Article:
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“The quality of life in Barcelona is higher than in many European capitals”, by Luigi Salmoiraghi

“The quality of life in Barcelona is higher than in many European capitals”, by Luigi Salmoiraghi

Originally from Italy, Luigi Salmiraghi is 52 years old, married, and has a five-year-old son. He moved to Barcelona in September 2000, and three years later set up a fractional management services business, which helps both start-ups and existing companies to improve their sales and marketing. 

Why did you choose Barcelona?

When I had to choose where to open the Spanish delegation of the firm D-Link in summer 2000, Madrid and Barcelona both seemed like great options, but it was Barcelona that won me over.

Right from the outset, I appreciated the way of working and doing business in Barcelona, which is very similar to my hometown, Milan. Both are very cosmopolitan, very European cities that enjoy a remarkable range of cultural activities. Furthermore, my first collaborators were originally from Barcelona and they introduced me to the less tourism-oriented, more authentic Barcelona.

What aspects of the city would you highlight as being positive?

It has been said many times before, but the quality of life in Barcelona is higher than in many European capitals. Despite being a large city, it still has the human touch, a Mediterranean climate that is the envy of Europe, and a range of museums, galleries, events, and modernista architecture that deserve a special mention.

And many professionals have been attracted to the city by its cosmopolitan ecosystem and a number of leading sectors in which they can grow and thrive.

What aspects of the city must be improved? How?

At the local level, there is certainly a lot of work to be done to improve mobility. I get around by bike, but air pollution is a problem in the city, mainly due to the volume of traffic. More could be done to reduce emissions by encouraging the use of public transport and electric vehicles.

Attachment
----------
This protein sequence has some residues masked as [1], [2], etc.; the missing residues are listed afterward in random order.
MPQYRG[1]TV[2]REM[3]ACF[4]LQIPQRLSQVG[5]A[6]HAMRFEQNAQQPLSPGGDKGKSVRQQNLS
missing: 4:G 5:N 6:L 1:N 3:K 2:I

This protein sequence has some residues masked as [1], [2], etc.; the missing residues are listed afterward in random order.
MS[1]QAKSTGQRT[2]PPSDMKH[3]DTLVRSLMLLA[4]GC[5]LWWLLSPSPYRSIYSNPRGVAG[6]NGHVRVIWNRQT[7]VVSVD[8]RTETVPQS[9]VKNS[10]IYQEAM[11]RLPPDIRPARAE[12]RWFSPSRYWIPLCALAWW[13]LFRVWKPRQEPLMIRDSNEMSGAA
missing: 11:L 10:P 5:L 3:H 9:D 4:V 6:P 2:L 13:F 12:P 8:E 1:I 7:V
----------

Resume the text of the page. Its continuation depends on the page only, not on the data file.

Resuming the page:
Another challenge that needs to be addressed is security. It is true that the crime rate in Barcelona is relatively low compared to other European cities, but there are some areas of the city where petty crime is a problem that needs to be dealt with.

And lastly, on an international level, Barcelona needs to regain some of the luster it has lost in recent years. In my trips to Italy, for example, I have noticed how people’s view of Barcelona does not correspond to reality. Barcelona should reinforce its marketing in order to strengthen its own brand. As a frequent flyer I would also welcome an airport with a greater range of long-haul flights.

What do you expect from Barcelona in the coming years?

It would be a great start if the points I raise above could all be solved. And it is important for all of us to take our responsibility as Barcelonians seriously, whether we were born here or have chosen to live here. This means going the extra mile and doing out bit to make Barcelona an outstanding city.

Which city do you feel as «your city»? What do you miss the most?

I can honestly say that I feel just as home in Barcelona as I do in Milan. They are both my home towns and when I’m away from Barcelona for a few days I really miss it. And when you miss someone or something it is because you truly love them.

El Periódico

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